After three months with my BlackBerry 10 Dev Alpha device, all I can do is be excited about things to come. The tale of how I came to own the device itself is long and interesting, but that’s besides the point. Let’s take a look at how the BlackBerry 10 Dev Alpha paves the way for future devices.

On the software side it’s still lacking, because it obviously doesn’t have the final software and just a polished version of the Playbook OS, but that doesn’t stop it from being unique. The hardware, on the other hand, is a completely different story, it’s amazing, it’s awesome, it’s modern.

The device is extremely fast and fluid, and although it may largely be contributed to the efficient software, but the hardware at play is just as snappy. Exact specifications are unknown, but it’s believed to run on a 1.5GHz dual core ARM processor of Qualcomm descent, which may just indicate the praised S4 chip. Then there’s RAM, it’s believed be at least 1GB in size, which should be more than enough.

The screen is clear, crisp, vivid and smooth. Its pixel density is higher than the iPhone’s supposed ‘Retina’ display’s. The resolution measures in at 1280×768 pixels, higher than the current Android flagships with their 720p screens. It’s an OLED display meaning its images are pretty great and it’s quite power efficient too. The display is just great. Applications, videos, and images are displayed with immense detail and great colour, the brightness was perfectly balanced as well.

The cameras are pretty awesome too. Yes, after years of waiting, BlackBerry users will finally be able to enjoy a front-facing camera. Neither cameras’ sizes are disclosed, but the front is quite good and could possibly be the same sensor used the lower end Curves, meaning 2MP. The rear camera is spectacular, it takes some of the best pictures I’ve ever seen on a mobile phone, and I have owned five Nokia N8s, so that does say something.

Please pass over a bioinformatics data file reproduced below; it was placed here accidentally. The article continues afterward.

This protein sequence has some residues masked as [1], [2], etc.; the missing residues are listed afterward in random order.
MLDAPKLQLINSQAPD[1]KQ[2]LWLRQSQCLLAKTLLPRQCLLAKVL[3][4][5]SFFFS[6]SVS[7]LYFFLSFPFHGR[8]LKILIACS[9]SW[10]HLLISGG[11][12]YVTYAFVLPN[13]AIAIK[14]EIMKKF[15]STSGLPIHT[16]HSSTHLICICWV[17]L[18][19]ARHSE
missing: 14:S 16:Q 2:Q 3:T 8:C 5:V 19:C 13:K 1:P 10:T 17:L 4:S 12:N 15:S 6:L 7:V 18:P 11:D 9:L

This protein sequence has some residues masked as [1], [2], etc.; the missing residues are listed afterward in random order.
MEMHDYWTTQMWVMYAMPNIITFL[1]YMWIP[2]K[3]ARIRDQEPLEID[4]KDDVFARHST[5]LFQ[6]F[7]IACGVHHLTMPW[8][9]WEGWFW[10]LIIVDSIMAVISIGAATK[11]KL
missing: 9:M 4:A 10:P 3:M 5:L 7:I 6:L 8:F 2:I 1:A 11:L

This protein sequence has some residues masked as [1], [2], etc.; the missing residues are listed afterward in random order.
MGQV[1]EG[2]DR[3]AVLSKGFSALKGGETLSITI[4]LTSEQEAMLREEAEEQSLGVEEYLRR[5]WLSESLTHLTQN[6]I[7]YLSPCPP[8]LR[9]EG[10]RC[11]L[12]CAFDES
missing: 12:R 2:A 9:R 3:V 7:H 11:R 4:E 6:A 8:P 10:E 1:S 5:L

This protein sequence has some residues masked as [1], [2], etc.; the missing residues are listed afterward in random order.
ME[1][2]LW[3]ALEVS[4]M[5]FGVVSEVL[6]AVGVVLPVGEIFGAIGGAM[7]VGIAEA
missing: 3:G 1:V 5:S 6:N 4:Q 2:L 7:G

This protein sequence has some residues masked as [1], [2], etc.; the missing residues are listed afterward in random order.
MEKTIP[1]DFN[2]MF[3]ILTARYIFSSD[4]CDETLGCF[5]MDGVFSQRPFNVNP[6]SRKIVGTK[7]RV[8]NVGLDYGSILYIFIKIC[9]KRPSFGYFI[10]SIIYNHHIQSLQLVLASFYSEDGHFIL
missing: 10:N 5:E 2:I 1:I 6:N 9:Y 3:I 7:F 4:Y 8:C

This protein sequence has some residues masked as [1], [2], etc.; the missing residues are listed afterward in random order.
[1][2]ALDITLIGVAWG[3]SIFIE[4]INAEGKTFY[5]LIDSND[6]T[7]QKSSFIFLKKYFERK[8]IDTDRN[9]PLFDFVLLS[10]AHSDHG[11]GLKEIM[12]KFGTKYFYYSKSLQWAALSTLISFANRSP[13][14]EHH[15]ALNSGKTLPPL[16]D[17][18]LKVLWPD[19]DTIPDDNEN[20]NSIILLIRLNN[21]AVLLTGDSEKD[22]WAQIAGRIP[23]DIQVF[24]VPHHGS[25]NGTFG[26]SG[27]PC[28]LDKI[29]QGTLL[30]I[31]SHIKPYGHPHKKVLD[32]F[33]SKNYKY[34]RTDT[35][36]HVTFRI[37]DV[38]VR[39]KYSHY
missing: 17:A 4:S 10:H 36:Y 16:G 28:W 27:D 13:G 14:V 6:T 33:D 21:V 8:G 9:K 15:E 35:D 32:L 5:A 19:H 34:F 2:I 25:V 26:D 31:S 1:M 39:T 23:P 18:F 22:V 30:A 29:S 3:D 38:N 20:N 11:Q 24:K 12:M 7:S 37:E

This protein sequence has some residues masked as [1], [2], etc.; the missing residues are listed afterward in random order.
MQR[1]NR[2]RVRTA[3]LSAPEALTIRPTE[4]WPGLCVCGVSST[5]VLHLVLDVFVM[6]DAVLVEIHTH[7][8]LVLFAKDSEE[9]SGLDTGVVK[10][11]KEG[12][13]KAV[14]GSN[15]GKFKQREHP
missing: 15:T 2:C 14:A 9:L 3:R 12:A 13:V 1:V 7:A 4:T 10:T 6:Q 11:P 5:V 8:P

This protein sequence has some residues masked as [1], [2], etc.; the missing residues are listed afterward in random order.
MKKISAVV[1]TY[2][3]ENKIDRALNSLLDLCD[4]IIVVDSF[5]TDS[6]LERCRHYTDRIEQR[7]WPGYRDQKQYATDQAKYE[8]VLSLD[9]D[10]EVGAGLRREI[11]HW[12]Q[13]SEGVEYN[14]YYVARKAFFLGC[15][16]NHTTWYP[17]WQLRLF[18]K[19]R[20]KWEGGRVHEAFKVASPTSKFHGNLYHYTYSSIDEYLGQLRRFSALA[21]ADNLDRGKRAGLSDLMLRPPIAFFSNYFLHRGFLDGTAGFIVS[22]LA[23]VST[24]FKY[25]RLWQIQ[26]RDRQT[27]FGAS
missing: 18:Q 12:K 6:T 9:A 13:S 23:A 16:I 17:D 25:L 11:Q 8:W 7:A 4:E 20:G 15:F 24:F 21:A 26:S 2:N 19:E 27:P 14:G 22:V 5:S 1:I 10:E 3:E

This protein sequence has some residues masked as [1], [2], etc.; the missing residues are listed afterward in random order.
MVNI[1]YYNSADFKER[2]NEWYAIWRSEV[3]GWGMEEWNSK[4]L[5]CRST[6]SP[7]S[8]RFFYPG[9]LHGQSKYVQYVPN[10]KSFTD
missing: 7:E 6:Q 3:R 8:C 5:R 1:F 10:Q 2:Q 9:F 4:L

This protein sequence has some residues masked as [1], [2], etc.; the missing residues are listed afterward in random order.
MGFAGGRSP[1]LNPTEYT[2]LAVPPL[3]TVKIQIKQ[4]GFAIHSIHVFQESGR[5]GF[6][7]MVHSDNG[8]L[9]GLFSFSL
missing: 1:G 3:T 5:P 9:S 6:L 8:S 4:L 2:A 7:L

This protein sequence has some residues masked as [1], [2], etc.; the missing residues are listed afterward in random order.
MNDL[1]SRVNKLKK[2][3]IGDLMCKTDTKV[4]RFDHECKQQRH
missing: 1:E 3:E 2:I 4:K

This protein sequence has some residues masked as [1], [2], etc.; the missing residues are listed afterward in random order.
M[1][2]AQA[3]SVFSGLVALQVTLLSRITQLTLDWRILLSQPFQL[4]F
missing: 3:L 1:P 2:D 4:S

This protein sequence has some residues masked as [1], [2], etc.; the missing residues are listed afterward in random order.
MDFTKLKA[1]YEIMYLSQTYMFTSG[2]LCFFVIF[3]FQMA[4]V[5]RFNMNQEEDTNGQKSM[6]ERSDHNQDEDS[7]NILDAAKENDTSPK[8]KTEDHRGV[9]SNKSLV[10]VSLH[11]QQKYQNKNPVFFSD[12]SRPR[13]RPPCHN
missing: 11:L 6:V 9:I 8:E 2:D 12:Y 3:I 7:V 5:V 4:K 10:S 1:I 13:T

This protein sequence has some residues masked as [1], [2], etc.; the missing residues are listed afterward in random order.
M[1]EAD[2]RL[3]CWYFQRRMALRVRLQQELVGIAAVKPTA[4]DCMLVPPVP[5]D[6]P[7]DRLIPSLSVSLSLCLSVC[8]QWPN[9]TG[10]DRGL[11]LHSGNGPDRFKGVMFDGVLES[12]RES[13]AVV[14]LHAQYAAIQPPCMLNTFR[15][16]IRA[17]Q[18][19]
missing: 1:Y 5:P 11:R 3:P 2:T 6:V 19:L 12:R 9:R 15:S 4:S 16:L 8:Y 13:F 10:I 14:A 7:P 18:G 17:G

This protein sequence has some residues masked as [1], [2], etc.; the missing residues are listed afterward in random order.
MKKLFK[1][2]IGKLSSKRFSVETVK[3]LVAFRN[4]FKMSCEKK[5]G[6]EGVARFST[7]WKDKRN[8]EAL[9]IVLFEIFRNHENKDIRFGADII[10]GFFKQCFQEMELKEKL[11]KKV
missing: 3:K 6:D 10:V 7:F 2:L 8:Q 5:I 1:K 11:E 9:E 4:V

Then there’s audio components. The loudspeaker is quite the performer; it perfectly delivers rich sound with excellent balance between bass and treble. The audio output is just as good, through both micro-HDMI and 3.5mm audio jack. Sound sounds spectacular, mind the alliterations. Your ears are graced by its audio, and future devices may just have even better audio components.

Battery life is pretty decent, it’s not perfect, but directly competes with current flagship devices. Devices will still be optimised to use much less power through both software and hardware. The beauty behind all of this is that RIM is determined to pull out all the stops and provide users with a device that has almost no problems at all, and they know users want battery life.

The main reason behind the Dev Alpha being used in my overview is the fact that it would have been one of the first BlackBerry devices, codenamed Colt, and hardware between all the different devices will be pretty universal, with the main differences being cosmetic. Subtle hardware upgrades are expected though, with the BlackBerry 10 Dev Alpha B being prepared for developers with more precise hardware and software.

Hardware and software are almost ready, last minute changes are being made, both are being polished. When BlackBerry 10 eventually launches to markets in early 2013, it’s going to be something else, something good, something great. There will be quite a lot of features that users have been craving for, hardware will be the last thing anybody cares about, but it’s good to know that they have it covered.